There’s a story and magic in the moment of a click, and that’s what photographer Shiju Basheer loves to narrate and capture.
Shiju Basheer noticed the face as soon as he saw it. A very old woman’s face covered in wrinkles, somewhere in Jodhpur. He wanted to take a picture without telling her, so she would be in her elements. But she noticed him hanging around with a camera and asked if he was going to take her picture. He denied, said he was just looking around for a good picture. But then she surprised him, asking if he could take a picture — no one had done that in all 90 years of her life. Shiju didn’t wait any longer. He made sure she got a print of it too.
He put that photo on a wall in Fort Kochi where he had an exhibition titled ‘Old and Lonely’. Shiju had not gone out to take pictures with a theme in his head. It’s just that there were a lot of these among what he had clicked, and a theme just formed. “I just take life-based pictures, try to tell something in the moment of a click,” says Shiju, who is from Kayamkulam, Kerala. He has been a documentary photographer for a while, going freelance two years ago. Before that, he took off to Dubai to join an ad film production company. He began clicking news photos that would go online.
“I decided to buy a camera after watching a documentary on war photographer James Nachtwey. I loved photography even before but didn’t have the money to buy a camera,” Shiju says. Shiju began travelling to many places to click for the ad films and documentaries his company made. To Vietnam, Ethiopia, Indonesia, Nepal. He found himself drawn to life stories everywhere. In Ethiopia he took pictures of women breastfeeding their children in the most natural circumstances. In Nepal he found the picture of a man hanging outside a house. Intrigued, he met the lady of the house who said it was her dead husband. She hung the picture outside because he was friendly with everyone, and they could all see him.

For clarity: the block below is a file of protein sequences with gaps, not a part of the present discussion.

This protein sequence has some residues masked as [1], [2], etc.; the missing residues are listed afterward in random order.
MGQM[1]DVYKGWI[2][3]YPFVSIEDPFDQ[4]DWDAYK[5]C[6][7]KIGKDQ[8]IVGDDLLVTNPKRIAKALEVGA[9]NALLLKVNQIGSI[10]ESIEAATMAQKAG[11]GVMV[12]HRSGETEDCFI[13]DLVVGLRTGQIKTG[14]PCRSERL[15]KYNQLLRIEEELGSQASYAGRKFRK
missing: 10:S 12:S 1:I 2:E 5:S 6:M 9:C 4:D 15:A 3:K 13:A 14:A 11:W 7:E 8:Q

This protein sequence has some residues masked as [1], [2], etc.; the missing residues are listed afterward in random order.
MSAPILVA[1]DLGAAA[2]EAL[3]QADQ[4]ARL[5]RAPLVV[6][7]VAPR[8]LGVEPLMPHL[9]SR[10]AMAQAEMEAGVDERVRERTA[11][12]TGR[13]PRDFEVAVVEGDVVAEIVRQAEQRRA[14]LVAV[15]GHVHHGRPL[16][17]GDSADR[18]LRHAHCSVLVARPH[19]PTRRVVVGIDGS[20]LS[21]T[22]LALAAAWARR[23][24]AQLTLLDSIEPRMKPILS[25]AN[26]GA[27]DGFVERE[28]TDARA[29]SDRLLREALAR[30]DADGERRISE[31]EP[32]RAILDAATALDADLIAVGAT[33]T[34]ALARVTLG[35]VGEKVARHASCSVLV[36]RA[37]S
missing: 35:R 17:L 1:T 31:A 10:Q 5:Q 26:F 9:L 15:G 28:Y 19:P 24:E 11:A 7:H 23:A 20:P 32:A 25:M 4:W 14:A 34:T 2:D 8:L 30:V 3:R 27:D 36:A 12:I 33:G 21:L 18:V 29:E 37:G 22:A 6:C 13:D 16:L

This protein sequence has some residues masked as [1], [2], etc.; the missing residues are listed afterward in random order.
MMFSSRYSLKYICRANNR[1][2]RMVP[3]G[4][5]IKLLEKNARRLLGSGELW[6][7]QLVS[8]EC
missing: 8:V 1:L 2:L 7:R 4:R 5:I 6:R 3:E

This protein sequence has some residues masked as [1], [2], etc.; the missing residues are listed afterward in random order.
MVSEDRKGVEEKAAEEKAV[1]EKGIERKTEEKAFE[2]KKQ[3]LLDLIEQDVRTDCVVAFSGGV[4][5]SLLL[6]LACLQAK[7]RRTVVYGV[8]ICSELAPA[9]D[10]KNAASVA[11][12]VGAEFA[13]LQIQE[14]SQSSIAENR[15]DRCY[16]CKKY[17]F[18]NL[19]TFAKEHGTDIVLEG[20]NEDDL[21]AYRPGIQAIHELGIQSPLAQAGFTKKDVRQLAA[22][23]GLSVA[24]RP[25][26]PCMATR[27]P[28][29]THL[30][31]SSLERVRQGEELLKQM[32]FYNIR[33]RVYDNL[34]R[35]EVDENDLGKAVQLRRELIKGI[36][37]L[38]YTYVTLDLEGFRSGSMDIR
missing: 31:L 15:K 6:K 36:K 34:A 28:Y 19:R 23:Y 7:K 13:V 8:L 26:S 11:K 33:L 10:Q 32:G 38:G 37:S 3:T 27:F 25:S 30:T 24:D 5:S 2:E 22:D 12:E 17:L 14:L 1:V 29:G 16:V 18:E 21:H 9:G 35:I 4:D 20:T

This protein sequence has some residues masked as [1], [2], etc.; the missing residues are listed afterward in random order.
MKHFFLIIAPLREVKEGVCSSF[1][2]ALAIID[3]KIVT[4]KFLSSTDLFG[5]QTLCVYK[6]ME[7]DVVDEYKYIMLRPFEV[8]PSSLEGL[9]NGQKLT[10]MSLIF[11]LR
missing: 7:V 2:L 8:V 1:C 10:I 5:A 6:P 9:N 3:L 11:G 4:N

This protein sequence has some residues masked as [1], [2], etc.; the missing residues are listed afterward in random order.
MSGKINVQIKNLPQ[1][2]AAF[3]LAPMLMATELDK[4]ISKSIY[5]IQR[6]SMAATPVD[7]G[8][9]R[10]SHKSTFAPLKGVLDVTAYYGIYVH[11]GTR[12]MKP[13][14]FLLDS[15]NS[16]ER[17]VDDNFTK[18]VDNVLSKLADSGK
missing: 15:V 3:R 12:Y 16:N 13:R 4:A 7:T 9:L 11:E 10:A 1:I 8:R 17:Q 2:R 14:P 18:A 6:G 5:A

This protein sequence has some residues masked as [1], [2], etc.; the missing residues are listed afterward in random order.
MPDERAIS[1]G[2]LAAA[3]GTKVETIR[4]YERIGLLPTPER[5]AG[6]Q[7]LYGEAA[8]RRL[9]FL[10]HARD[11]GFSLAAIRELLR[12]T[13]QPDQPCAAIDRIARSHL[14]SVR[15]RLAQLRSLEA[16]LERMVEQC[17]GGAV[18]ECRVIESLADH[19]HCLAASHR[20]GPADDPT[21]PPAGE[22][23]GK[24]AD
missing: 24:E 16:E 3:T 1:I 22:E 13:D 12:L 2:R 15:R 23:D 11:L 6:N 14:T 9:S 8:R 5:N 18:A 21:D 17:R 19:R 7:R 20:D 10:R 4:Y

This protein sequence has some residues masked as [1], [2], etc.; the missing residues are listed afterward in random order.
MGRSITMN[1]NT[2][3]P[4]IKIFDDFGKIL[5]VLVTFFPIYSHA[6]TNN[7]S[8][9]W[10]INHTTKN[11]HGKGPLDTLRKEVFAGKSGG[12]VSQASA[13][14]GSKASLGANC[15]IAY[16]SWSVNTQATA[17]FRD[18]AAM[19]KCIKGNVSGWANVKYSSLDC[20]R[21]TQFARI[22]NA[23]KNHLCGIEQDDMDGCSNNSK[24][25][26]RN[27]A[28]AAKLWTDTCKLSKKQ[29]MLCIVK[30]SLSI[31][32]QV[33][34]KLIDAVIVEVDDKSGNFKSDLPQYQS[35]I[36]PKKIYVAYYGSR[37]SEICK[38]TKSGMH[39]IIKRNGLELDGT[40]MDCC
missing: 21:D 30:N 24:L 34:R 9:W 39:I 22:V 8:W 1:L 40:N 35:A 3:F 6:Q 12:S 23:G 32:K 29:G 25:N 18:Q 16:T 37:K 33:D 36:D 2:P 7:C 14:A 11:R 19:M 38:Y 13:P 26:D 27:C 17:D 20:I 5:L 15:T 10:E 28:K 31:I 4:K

Shiju has stories from back home too. Like the time he met Chakki, a tribal woman, in a forest in Nilambur. “She had this mysterious face that you wouldn’t expect in Kerala. Chakki was 100 years old, and made her living making traditional medicine. She died recently.” There have been a few exhibitions of his photos — Old & Lonely, Unscripted Lives, among them. Unscripted Lives also came out as a coffee table book. “I am planning another book now — Stolen faces and countless tales,” he says.